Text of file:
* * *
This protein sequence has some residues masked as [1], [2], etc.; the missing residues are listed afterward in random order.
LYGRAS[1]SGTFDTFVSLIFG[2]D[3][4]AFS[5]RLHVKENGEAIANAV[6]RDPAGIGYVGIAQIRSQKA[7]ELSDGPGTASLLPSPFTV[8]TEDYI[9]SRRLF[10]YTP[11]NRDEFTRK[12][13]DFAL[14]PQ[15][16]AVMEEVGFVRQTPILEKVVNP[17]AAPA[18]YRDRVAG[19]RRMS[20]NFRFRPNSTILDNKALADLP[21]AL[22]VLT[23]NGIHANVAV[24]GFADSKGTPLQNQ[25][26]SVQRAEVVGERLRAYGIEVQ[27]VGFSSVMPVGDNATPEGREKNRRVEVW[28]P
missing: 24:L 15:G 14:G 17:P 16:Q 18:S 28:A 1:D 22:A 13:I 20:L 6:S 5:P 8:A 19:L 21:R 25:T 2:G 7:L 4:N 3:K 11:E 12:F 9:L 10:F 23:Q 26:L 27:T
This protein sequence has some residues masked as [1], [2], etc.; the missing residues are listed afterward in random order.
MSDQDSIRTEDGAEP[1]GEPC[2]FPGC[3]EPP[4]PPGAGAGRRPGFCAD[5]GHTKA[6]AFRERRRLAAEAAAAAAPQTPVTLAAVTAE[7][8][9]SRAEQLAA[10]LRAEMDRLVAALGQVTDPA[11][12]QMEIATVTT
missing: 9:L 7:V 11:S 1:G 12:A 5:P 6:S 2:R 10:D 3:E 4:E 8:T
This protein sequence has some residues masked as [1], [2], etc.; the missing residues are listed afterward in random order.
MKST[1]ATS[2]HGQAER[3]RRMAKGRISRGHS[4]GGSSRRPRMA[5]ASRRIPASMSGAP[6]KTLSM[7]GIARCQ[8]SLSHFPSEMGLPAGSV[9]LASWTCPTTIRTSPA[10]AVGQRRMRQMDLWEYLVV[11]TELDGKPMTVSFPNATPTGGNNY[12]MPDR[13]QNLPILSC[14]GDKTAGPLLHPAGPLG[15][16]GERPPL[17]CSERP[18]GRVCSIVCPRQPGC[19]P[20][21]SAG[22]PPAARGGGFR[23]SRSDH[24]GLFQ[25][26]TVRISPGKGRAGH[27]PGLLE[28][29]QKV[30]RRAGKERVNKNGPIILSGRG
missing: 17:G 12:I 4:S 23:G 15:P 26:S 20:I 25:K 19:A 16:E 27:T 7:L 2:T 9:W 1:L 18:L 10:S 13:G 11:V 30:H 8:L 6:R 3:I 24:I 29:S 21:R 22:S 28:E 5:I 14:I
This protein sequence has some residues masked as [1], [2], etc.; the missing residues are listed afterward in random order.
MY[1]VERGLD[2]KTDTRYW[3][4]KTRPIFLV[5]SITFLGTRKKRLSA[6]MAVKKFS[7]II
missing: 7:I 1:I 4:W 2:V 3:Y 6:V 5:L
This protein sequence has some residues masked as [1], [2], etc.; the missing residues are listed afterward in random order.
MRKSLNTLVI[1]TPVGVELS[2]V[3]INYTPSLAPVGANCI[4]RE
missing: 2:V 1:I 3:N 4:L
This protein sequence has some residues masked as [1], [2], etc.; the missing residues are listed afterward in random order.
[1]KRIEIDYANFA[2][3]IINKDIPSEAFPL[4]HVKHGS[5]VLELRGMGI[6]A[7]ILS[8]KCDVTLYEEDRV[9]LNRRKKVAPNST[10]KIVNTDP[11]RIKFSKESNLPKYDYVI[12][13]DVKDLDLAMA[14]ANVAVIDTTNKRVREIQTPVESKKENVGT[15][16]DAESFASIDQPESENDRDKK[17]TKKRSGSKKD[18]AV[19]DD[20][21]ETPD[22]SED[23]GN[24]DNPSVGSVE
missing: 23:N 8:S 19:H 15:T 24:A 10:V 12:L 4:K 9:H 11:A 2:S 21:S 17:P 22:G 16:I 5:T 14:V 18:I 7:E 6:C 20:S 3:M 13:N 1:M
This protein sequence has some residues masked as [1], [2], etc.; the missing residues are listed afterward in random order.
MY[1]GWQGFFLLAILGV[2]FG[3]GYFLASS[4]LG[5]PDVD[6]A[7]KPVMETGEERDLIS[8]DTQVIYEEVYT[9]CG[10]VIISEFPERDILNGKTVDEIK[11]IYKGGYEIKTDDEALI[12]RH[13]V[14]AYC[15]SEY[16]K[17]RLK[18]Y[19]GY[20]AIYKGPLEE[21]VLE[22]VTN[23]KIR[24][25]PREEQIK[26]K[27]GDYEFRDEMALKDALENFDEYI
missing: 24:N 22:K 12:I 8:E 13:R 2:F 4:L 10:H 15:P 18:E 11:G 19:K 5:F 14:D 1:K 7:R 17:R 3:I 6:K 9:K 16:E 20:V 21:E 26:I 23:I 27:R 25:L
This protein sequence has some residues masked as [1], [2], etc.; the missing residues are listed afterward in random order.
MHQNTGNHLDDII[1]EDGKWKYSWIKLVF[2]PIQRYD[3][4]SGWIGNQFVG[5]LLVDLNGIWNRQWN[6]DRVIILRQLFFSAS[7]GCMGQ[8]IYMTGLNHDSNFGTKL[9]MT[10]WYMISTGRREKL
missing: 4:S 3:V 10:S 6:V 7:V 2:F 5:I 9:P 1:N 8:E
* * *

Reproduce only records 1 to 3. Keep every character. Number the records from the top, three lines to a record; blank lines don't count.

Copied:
This protein sequence has some residues masked as [1], [2], etc.; the missing residues are listed afterward in random order.
LYGRAS[1]SGTFDTFVSLIFG[2]D[3][4]AFS[5]RLHVKENGEAIANAV[6]RDPAGIGYVGIAQIRSQKA[7]ELSDGPGTASLLPSPFTV[8]TEDYI[9]SRRLF[10]YTP[11]NRDEFTRK[12][13]DFAL[14]PQ[15][16]AVMEEVGFVRQTPILEKVVNP[17]AAPA[18]YRDRVAG[19]RRMS[20]NFRFRPNSTILDNKALADLP[21]AL[22]VLT[23]NGIHANVAV[24]GFADSKGTPLQNQ[25][26]SVQRAEVVGERLRAYGIEVQ[27]VGFSSVMPVGDNATPEGREKNRRVEVW[28]P
missing: 24:L 15:G 14:G 17:P 16:Q 18:S 28:A 1:D 22:A 13:I 20:L 6:S 5:P 8:A 19:L 21:R 25:T 2:G 7:L 4:N 3:K 11:E 12:F 9:L 10:F 23:Q 26:L 27:T
This protein sequence has some residues masked as [1], [2], etc.; the missing residues are listed afterward in random order.
MSDQDSIRTEDGAEP[1]GEPC[2]FPGC[3]EPP[4]PPGAGAGRRPGFCAD[5]GHTKA[6]AFRERRRLAAEAAAAAAPQTPVTLAAVTAE[7][8][9]SRAEQLAA[10]LRAEMDRLVAALGQVTDPA[11][12]QMEIATVTT
missing: 9:L 7:V 11:S 1:G 12:A 5:P 6:S 2:R 10:D 3:E 4:E 8:T
This protein sequence has some residues masked as [1], [2], etc.; the missing residues are listed afterward in random order.
MKST[1]ATS[2]HGQAER[3]RRMAKGRISRGHS[4]GGSSRRPRMA[5]ASRRIPASMSGAP[6]KTLSM[7]GIARCQ[8]SLSHFPSEMGLPAGSV[9]LASWTCPTTIRTSPA[10]AVGQRRMRQMDLWEYLVV[11]TELDGKPMTVSFPNATPTGGNNY[12]MPDR[13]QNLPILSC[14]GDKTAGPLLHPAGPLG[15][16]GERPPL[17]CSERP[18]GRVCSIVCPRQPGC[19]P[20][21]SAG[22]PPAARGGGFR[23]SRSDH[24]GLFQ[25][26]TVRISPGKGRAGH[27]PGLLE[28][29]QKV[30]RRAGKERVNKNGPIILSGRG
missing: 17:G 12:I 4:S 23:G 15:P 26:S 20:I 25:K 19:A 16:E 27:T 7:L 2:T 9:W 1:L 18:L 10:S 13:G 11:V 30:H 8:L 6:R 3:I 24:I 29:S 21:R 22:S 28:E 5:I 14:I